are strongly critical of the EU's financials saying "Errors permist in


all main spending areas", the financials are poorly managed. It is


a shambles And that's something that all parties agree on. As we agree on


expenses, the British parties are at the forefront of transpancy. Every


year when we vote for the discharge of the budget, the Conservatives


also vote for it but we don't get enough MEPs from other countries to


investigate in favour. The Liberal Democrats have put forward to make


each Finance Minister, George Osborne and his counterpart to sign


a declaration to say all EU money is properly spent in my country.


Funnily enough they don't want to do that but I look forward to you


confirming that George Osborne will sign it. All the time we hear it is


about the money we pay in, about ?150 per family per year. What about


the money that comes back? ?1. 5 billion that comes to Britain's


regions because of being in Europe. I myself helped to negotiate a fund


to help Britain's food banks to ensure so. Poorest and most


destitute people... Isn't it our money that went there first. Can I


tell you the Conservative-led Government have blocked us from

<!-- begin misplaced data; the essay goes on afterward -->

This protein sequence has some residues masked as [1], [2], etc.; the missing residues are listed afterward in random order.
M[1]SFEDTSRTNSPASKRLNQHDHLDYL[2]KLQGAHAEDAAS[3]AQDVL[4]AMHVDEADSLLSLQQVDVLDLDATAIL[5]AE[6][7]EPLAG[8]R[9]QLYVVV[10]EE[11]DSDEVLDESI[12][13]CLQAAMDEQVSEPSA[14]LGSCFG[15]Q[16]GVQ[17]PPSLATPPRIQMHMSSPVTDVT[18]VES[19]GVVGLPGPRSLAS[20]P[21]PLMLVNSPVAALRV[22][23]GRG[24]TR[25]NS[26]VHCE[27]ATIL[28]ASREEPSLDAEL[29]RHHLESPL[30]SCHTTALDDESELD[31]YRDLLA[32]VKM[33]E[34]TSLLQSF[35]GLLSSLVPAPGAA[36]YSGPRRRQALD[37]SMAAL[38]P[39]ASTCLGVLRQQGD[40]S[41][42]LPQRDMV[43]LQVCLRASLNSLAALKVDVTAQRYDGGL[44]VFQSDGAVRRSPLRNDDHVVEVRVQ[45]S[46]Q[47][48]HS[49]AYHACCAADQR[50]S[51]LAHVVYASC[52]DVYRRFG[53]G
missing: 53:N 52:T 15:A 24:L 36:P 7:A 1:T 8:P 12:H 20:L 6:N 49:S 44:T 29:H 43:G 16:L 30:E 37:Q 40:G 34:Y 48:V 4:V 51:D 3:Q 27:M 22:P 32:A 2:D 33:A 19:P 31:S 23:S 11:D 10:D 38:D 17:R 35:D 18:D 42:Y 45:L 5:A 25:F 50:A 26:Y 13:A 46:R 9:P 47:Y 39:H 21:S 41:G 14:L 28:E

claiming that money. If you want to have the clearest choice at these


European elections, it is between... Tell us why. It affects our rebate.


Tony Blair gave away our rebate. He is quite right. Lib Dems fought to


make sure that we apply for money to help with flooding. That is what the


Tories were blocking. If you want the clearest example at the European


elections, the Conservative Party and MEPs blocked the cap on bankers


bonuses, and then blocked a Labour victory to get money for free


banks. We need to move on to the future. It is important and people


are watching. The EU's Justice Minister says that we need to build


a United States of Europe with the commission as its government. Is she


right? Not at all. But the future, if we take the next ten years,


thinks about climate change and the fact that we are not going to hit of


the two degrees target. Europe has led and needs to lead towards


getting a new sustainable world. It is the political will to use these


powers, so she is wrong. It is about the threats from abroad. Labour


reforms like getting a commissioner for growth and rebalancing the